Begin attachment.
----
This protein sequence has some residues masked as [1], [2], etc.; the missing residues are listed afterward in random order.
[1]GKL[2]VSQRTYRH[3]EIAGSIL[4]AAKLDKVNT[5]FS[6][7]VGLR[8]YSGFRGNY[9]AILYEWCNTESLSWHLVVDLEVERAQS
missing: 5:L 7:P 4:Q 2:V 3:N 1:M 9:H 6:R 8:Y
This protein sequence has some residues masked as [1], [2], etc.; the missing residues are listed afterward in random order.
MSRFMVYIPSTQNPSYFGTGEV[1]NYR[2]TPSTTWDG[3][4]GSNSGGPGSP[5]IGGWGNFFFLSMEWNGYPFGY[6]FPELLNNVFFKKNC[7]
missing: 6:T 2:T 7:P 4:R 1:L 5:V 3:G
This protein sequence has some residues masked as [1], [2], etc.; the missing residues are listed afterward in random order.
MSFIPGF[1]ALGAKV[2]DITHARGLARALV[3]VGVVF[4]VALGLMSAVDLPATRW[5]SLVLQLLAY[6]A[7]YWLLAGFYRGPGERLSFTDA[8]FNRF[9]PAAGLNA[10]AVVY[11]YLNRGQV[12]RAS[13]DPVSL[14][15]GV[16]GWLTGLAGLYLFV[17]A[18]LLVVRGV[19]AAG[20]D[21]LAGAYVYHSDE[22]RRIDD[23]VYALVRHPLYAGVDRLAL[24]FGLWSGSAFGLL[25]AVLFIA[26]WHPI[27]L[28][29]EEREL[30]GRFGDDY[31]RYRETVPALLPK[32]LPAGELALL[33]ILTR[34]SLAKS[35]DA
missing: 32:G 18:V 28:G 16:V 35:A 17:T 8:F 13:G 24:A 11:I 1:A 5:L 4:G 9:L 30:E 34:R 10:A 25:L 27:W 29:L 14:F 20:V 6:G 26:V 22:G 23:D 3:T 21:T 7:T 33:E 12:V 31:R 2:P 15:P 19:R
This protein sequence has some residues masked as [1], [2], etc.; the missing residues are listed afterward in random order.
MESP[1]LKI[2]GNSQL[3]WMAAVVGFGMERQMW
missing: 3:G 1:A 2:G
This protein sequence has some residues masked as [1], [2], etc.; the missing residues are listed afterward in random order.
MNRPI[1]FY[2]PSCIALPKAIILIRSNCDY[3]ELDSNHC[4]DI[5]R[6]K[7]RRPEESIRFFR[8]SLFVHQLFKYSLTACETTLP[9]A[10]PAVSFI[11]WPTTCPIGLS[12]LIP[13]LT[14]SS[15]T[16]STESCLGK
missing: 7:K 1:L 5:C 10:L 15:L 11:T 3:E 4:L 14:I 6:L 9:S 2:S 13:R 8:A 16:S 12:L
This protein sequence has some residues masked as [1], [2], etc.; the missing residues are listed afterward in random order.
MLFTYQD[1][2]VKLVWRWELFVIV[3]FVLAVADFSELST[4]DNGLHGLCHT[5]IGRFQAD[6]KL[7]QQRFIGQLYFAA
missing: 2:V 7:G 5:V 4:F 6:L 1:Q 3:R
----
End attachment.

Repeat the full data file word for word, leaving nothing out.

This protein sequence has some residues masked as [1], [2], etc.; the missing residues are listed afterward in random order.
[1]GKL[2]VSQRTYRH[3]EIAGSIL[4]AAKLDKVNT[5]FS[6][7]VGLR[8]YSGFRGNY[9]AILYEWCNTESLSWHLVVDLEVERAQS
missing: 5:L 7:P 4:Q 2:V 3:N 1:M 9:H 6:R 8:Y
This protein sequence has some residues masked as [1], [2], etc.; the missing residues are listed afterward in random order.
MSRFMVYIPSTQNPSYFGTGEV[1]NYR[2]TPSTTWDG[3][4]GSNSGGPGSP[5]IGGWGNFFFLSMEWNGYPFGY[6]FPELLNNVFFKKNC[7]
missing: 6:T 2:T 7:P 4:R 1:L 5:V 3:G
This protein sequence has some residues masked as [1], [2], etc.; the missing residues are listed afterward in random order.
MSFIPGF[1]ALGAKV[2]DITHARGLARALV[3]VGVVF[4]VALGLMSAVDLPATRW[5]SLVLQLLAY[6]A[7]YWLLAGFYRGPGERLSFTDA[8]FNRF[9]PAAGLNA[10]AVVY[11]YLNRGQV[12]RAS[13]DPVSL[14][15]GV[16]GWLTGLAGLYLFV[17]A[18]LLVVRGV[19]AAG[20]D[21]LAGAYVYHSDE[22]RRIDD[23]VYALVRHPLYAGVDRLAL[24]FGLWSGSAFGLL[25]AVLFIA[26]WHPI[27]L[28][29]EEREL[30]GRFGDDY[31]RYRETVPALLPK[32]LPAGELALL[33]ILTR[34]SLAKS[35]DA
missing: 32:G 18:V 28:G 16:V 35:A 17:T 8:F 13:G 24:A 11:I 1:A 5:L 4:G 9:L 30:E 34:R 10:A 25:L 27:W 29:L 14:F 20:V 6:G 26:V 22:G 23:D 3:T 21:T 7:T 33:E 12:V 31:R 2:P 15:P 19:R
This protein sequence has some residues masked as [1], [2], etc.; the missing residues are listed afterward in random order.
MESP[1]LKI[2]GNSQL[3]WMAAVVGFGMERQMW
missing: 3:G 1:A 2:G
This protein sequence has some residues masked as [1], [2], etc.; the missing residues are listed afterward in random order.
MNRPI[1]FY[2]PSCIALPKAIILIRSNCDY[3]ELDSNHC[4]DI[5]R[6]K[7]RRPEESIRFFR[8]SLFVHQLFKYSLTACETTLP[9]A[10]PAVSFI[11]WPTTCPIGLS[12]LIP[13]LT[14]SS[15]T[16]STESCLGK
missing: 7:K 1:L 5:C 10:L 15:L 11:T 3:E 4:L 14:I 6:L 9:S 2:S 13:R 8:A 16:S 12:L
This protein sequence has some residues masked as [1], [2], etc.; the missing residues are listed afterward in random order.
MLFTYQD[1][2]VKLVWRWELFVIV[3]FVLAVADFSELST[4]DNGLHGLCHT[5]IGRFQAD[6]KL[7]QQRFIGQLYFAA
missing: 2:V 7:G 5:V 4:F 6:L 1:Q 3:R